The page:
Genetically modified food

Report
Genetically modified food
Renata Zdanowska
& Anna Zalewska
Siedlce, 2011
Genetically Modified Food and Feed What are GMOs?
• Presently, it has become possible
to modify the genetic material of
living cells and organisms using
techniques
of
modern
biotechnology
called
gene
technology.
The
genetic
characteristics are being modified
artificially in order to give them a
new property (a plant's resistance
to a disease or insect, a plant's
tolerance
of
a
herbicide,
improvement of a food's quality or
nutritional value, increased crop
productivity.
Genetically Modified Food and Feed What are GMOs?
• Organisms, such as plants and animals, whose genetic material (DNA)
has been altered in such a way are called genetically modified
organisms (GMOs). Food and feed which contain or consist of such
GMOs, or are produced from GMOs, are called genetically modified
(GM) food or feed.
Development
• The first commercially grown genetically modified food was a
tomato (called FlavrSavr), which was modified to ripen without
softening, by Calgene and later by Monsanto. It was welcomed by
consumers who buy tomatoes at a low price. The Flavr Savr was
used by Zeneca to produce tomato paste which was sold in Europe
during the summer 1996. The labeling and pricing was made as a
market experiment. It proved, at the time, that European
consumers would accept genetically engineered food.
Growing GM crops
• Between 1997 and 2009, the total surface area
of land cultivated with GMOs had increased by
a factor of 80, from 17,000 km2 to 1,340,000
km2
• Although most GM crops are grown in North
America, in recent years there has been rapid
growth in the area sown in developing
countries. For instance in 2009 the largest
increase in crop area planted to GM crops
(soybeans) was in Brazil . There has also been
rapid and continuing expansion of GM cotton
varieties in India since 2002. (Cotton is a major
source of vegetable cooking oil and animal
feed.)
Rules on GMOs in the EU - Labelling
• Food and feed must carry a label which refers to the
presence of GMOs. However, these labelling
requirements do not apply to food/feed which
contains, consists of, or is produced from GMOs in a
proportion no higher than 0.9 % of the food/feed
ingredients considered individually and if this
presence is adventitious or technically unavoidable.
Labelling
•
Labelling provides information for consumers and
allows them to make an informed choice. In the case
of
pre-packaged
products
consisting
of,
or
containing, GMOs, the list of ingredients must
indicate "genetically modified" or "produced from
genetically modified [name of the organism]". In
the case of products without packaging these words
must still be clearly displayed in close proximity to
the product - such as a note on the supermarket
shelf.
Food products
which must be
labelled
Food which is a genetically modified
organism (GMO)
or which consists of GMOs:
- genetically modified sweetcorn (in tins)*;
- GM tomatoes**;
- GM potatoes**;
- raw salad from GM chicory** ;
- GM salmon**.
* = approved in the EU, but not available
** = the respective GM plants or GM animals are
not approved in the EU at present
Food products
which must be
labelled
Food, ingredients or additives,
which are produced from
GMOs:
At present, possible products include
those made from GM soy beans and
GM maize:
- margarine from GM soy bean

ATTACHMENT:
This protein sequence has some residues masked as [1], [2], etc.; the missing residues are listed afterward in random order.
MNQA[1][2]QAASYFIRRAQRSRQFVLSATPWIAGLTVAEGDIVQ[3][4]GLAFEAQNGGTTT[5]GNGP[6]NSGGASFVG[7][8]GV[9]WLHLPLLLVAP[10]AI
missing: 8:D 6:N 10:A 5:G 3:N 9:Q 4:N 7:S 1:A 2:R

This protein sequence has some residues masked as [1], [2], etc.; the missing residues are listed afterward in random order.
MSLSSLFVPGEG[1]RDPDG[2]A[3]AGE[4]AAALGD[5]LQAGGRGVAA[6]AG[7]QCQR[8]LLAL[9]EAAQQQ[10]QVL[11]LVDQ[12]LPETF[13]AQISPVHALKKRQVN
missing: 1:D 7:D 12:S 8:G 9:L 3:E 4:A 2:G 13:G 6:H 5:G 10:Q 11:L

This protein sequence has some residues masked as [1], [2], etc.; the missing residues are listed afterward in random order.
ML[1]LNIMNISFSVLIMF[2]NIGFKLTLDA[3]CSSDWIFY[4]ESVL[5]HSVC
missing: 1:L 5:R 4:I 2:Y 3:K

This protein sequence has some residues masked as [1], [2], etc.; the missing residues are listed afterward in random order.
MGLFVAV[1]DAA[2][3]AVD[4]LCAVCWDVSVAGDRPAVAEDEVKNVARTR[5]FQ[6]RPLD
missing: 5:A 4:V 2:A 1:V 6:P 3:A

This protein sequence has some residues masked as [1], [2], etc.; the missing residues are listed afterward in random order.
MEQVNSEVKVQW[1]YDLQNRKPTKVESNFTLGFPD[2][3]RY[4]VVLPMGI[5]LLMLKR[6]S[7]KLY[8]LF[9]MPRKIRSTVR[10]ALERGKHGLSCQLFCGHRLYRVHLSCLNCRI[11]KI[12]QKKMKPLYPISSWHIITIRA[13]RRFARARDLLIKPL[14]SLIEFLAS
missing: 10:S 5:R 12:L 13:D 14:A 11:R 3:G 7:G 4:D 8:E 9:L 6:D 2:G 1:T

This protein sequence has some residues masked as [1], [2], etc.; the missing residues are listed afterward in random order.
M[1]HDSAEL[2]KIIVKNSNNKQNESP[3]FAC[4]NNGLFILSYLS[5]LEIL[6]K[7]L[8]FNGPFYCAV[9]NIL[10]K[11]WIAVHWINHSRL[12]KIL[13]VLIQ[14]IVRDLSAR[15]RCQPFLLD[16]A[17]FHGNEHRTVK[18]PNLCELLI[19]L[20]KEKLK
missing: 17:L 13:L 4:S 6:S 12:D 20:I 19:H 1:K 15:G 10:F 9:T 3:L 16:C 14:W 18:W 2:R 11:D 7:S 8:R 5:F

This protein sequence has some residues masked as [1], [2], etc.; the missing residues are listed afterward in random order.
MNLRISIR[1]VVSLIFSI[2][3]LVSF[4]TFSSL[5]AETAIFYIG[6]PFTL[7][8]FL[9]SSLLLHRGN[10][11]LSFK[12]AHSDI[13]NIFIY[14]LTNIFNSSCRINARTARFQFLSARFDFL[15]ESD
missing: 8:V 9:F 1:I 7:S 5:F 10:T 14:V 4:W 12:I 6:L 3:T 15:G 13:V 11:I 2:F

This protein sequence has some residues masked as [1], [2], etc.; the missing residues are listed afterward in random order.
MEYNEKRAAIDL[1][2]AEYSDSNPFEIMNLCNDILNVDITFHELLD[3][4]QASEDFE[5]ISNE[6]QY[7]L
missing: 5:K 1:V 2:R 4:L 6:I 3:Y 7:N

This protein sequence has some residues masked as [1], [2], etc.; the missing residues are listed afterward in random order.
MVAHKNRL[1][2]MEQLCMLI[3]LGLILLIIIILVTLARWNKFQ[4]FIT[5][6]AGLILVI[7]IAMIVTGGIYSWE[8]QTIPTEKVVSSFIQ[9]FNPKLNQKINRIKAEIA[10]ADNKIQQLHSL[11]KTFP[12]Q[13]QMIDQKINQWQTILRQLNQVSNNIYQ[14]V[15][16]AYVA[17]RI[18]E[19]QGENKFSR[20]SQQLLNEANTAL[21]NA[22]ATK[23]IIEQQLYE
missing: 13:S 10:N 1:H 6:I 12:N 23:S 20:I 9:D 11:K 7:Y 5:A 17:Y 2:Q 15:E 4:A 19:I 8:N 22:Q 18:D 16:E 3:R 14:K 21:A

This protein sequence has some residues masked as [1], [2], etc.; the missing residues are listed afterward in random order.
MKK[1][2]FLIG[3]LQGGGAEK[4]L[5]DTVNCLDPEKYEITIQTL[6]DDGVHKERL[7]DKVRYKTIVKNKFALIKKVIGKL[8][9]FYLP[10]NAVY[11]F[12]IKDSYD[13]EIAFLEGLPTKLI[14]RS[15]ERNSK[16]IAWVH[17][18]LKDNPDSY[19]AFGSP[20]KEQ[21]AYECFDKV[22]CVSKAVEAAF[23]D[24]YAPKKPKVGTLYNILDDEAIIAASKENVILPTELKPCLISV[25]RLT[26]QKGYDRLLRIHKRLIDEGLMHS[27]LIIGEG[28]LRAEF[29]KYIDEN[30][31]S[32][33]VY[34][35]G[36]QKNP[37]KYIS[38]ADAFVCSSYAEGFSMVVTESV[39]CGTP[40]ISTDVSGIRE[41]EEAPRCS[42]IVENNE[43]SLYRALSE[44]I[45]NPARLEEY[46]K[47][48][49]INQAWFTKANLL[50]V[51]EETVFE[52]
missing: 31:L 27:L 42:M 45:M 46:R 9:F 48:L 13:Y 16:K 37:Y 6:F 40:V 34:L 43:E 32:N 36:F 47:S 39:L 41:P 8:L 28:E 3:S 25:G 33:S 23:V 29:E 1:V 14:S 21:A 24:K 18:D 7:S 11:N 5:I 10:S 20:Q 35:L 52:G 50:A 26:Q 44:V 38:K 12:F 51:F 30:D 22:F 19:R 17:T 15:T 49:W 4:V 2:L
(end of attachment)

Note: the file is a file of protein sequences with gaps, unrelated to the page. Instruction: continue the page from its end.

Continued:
- oil from GM soy beans;
- cornflakes from GM corn;
- starch from GM corn;
- bread with GM soy protein or
GM soy flour;
- glucose with GM corn starch
- peanut puff snacks containing
GM corn starch.
Food product which
must be labelled
Food, ingredients and additives
which contain genetically modified
organisms:
This category applies primarily to food
produced with GM micro organisms, and
includes:
- wheat beer with GM yeast;
- yeast extract from GM yeast;
- yoghurt with GM lactic acid
bacteria;
- salami (raw sausages) with GM lactic
acid bacteria;
- blue cheese with GM moulds.
To date, no GM yeast, GM bacteria are
approved in the EU for use in food.
These Products Do Not Require Labelling
food products from animals fed
with GM plants
sweetener (aspartame), produced
with the help of GM micro organisms
dairy products from milk cows fed
with GM plants
honey containing pollen or nectar
from GM plants
GMO Health Risks
•Genetically modified foods: YES, you are already eating
them. NO, they are not safe to eat.
•Did you know... since 1996 Americans have been eating
genetically modified (GM) ingredients in most processed
foods.
•Did you know... GM plants, such as soybean, corn,
cottonseed, and canola have had foreign genes forced
into their DNA. And the inserted genes come from
species, such as bacteria and viruses, that have never
been in the human food supply.
•Did you know... genetically modified organisms (GMOs)
are not safe. They have been linked to thousands of toxic
and allergenic reactions, thousands of sick, sterile, and
dead livestock, and damage to virtually every organ and
system studied in lab animals
Growing evidence of harm from GMOs
• GM soya makes allergic reactions
• The level of soya allergen is as much as
7-times higher in cooked GM soy
compared to non-GM soya
• GM soya also contains an unexpected
allergen-type protein not found in
natural soya.
Controversy
While it is evident that there is a food supply
issue, the question is:
Can GM solve world hunger problems???
Several scientists argue that in order to meet the
demand for food in the developing world, a
second Green Revolution with increased use of
GM crops is needed.
Others argue that there is more than enough
food in the world and that the hunger crisis is
caused by problems in food distribution and
politics, not production.
Which side are you on?

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